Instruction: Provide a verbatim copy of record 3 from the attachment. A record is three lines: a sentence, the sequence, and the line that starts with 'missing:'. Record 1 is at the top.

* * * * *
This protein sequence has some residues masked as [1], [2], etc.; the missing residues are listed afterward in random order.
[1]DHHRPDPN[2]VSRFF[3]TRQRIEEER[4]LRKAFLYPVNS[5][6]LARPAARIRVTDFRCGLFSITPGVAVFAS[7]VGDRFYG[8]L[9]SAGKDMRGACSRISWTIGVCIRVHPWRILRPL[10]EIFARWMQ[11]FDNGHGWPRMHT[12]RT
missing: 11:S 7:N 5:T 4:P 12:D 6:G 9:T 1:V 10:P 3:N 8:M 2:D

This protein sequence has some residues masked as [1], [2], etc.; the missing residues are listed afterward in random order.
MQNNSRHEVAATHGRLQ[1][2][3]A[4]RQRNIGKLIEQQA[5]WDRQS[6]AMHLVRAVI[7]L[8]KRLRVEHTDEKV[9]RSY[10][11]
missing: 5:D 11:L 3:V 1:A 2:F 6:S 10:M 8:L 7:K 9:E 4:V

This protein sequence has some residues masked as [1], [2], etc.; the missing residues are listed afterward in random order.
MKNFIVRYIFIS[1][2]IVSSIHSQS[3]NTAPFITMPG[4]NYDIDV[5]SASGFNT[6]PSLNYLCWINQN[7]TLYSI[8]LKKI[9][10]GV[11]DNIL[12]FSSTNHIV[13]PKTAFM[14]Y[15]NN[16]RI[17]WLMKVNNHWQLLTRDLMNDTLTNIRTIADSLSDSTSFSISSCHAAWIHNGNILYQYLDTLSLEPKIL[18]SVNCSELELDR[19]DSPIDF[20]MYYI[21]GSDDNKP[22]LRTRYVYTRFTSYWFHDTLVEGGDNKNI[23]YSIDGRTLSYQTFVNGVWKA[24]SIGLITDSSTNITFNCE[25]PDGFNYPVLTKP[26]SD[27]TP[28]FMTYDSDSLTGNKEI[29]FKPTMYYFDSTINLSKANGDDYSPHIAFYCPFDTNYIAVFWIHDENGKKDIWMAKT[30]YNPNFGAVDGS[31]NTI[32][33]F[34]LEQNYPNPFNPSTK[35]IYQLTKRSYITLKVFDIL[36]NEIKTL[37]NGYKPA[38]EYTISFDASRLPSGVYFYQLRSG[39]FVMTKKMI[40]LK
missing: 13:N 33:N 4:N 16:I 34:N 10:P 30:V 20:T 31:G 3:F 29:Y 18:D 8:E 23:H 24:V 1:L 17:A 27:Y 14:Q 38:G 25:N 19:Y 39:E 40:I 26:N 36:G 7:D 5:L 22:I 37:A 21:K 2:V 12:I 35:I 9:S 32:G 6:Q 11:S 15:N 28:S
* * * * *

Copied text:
This protein sequence has some residues masked as [1], [2], etc.; the missing residues are listed afterward in random order.
MKNFIVRYIFIS[1][2]IVSSIHSQS[3]NTAPFITMPG[4]NYDIDV[5]SASGFNT[6]PSLNYLCWINQN[7]TLYSI[8]LKKI[9][10]GV[11]DNIL[12]FSSTNHIV[13]PKTAFM[14]Y[15]NN[16]RI[17]WLMKVNNHWQLLTRDLMNDTLTNIRTIADSLSDSTSFSISSCHAAWIHNGNILYQYLDTLSLEPKIL[18]SVNCSELELDR[19]DSPIDF[20]MYYI[21]GSDDNKP[22]LRTRYVYTRFTSYWFHDTLVEGGDNKNI[23]YSIDGRTLSYQTFVNGVWKA[24]SIGLITDSSTNITFNCE[25]PDGFNYPVLTKP[26]SD[27]TP[28]FMTYDSDSLTGNKEI[29]FKPTMYYFDSTINLSKANGDDYSPHIAFYCPFDTNYIAVFWIHDENGKKDIWMAKT[30]YNPNFGAVDGS[31]NTI[32][33]F[34]LEQNYPNPFNPSTK[35]IYQLTKRSYITLKVFDIL[36]NEIKTL[37]NGYKPA[38]EYTISFDASRLPSGVYFYQLRSG[39]FVMTKKMI[40]LK
missing: 13:N 33:N 4:N 16:I 34:N 10:P 30:V 20:T 31:G 3:F 29:Y 18:D 8:E 23:H 24:V 1:L 17:A 27:Y 14:Q 38:G 25:N 19:Y 39:E 40:I 26:N 36:G 7:D 5:L 22:I 37:A 21:K 2:V 12:I 35:I 9:S 32:G 6:Q 11:S 15:N 28:S